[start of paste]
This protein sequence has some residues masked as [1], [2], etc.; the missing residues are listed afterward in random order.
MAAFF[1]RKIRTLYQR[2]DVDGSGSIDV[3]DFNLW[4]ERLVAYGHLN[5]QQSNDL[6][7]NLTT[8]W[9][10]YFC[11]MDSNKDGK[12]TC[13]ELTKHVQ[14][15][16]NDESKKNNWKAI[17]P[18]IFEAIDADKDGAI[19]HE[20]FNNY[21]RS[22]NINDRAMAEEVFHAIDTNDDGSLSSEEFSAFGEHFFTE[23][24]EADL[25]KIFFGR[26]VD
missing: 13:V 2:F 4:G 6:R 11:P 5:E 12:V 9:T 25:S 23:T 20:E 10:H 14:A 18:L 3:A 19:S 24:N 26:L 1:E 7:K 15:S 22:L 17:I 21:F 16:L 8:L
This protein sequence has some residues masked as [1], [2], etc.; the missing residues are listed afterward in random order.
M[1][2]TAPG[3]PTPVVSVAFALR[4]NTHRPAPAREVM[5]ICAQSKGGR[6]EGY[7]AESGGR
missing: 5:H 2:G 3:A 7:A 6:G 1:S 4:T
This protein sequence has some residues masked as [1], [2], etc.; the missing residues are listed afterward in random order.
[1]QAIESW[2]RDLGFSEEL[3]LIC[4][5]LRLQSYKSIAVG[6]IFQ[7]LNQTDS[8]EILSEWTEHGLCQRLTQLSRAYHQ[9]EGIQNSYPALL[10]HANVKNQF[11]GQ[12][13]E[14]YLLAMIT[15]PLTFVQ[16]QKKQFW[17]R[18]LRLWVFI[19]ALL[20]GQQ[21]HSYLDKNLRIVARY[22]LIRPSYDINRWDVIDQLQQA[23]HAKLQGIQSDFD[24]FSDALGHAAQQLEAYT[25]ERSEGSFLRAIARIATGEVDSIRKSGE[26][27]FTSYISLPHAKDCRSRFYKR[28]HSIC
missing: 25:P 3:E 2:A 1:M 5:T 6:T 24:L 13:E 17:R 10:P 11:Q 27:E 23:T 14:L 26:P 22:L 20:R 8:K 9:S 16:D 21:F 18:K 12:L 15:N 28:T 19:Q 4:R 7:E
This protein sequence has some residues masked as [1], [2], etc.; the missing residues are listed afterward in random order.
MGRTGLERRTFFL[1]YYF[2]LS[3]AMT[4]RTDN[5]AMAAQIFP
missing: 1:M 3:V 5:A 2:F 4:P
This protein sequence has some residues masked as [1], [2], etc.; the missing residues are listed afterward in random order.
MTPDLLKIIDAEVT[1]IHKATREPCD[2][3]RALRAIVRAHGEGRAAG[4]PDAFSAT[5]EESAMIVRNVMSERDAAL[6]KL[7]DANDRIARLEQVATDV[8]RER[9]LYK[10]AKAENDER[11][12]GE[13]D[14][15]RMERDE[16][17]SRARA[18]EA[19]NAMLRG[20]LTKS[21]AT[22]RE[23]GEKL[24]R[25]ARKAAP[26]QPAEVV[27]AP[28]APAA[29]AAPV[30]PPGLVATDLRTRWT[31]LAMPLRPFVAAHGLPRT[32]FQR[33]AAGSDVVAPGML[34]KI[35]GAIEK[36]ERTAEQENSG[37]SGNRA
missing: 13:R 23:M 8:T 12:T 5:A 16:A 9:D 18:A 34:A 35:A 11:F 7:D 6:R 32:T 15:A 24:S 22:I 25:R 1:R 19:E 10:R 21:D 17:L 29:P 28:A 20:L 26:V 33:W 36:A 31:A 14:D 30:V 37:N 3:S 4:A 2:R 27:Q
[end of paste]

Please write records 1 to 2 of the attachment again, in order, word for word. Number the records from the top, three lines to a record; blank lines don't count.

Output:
This protein sequence has some residues masked as [1], [2], etc.; the missing residues are listed afterward in random order.
MAAFF[1]RKIRTLYQR[2]DVDGSGSIDV[3]DFNLW[4]ERLVAYGHLN[5]QQSNDL[6][7]NLTT[8]W[9][10]YFC[11]MDSNKDGK[12]TC[13]ELTKHVQ[14][15][16]NDESKKNNWKAI[17]P[18]IFEAIDADKDGAI[19]HE[20]FNNY[21]RS[22]NINDRAMAEEVFHAIDTNDDGSLSSEEFSAFGEHFFTE[23][24]EADL[25]KIFFGR[26]VD
missing: 13:V 2:F 4:G 6:R 11:P 5:E 12:V 9:T 25:S 23:T 20:E 10:H 14:A 18:L 3:A 19:S 24:N 26:L 1:E 7:K 15:S 22:L 17:I 21:F 16:L 8:L
This protein sequence has some residues masked as [1], [2], etc.; the missing residues are listed afterward in random order.
M[1][2]TAPG[3]PTPVVSVAFALR[4]NTHRPAPAREVM[5]ICAQSKGGR[6]EGY[7]AESGGR
missing: 5:H 2:G 3:A 7:A 6:G 1:S 4:T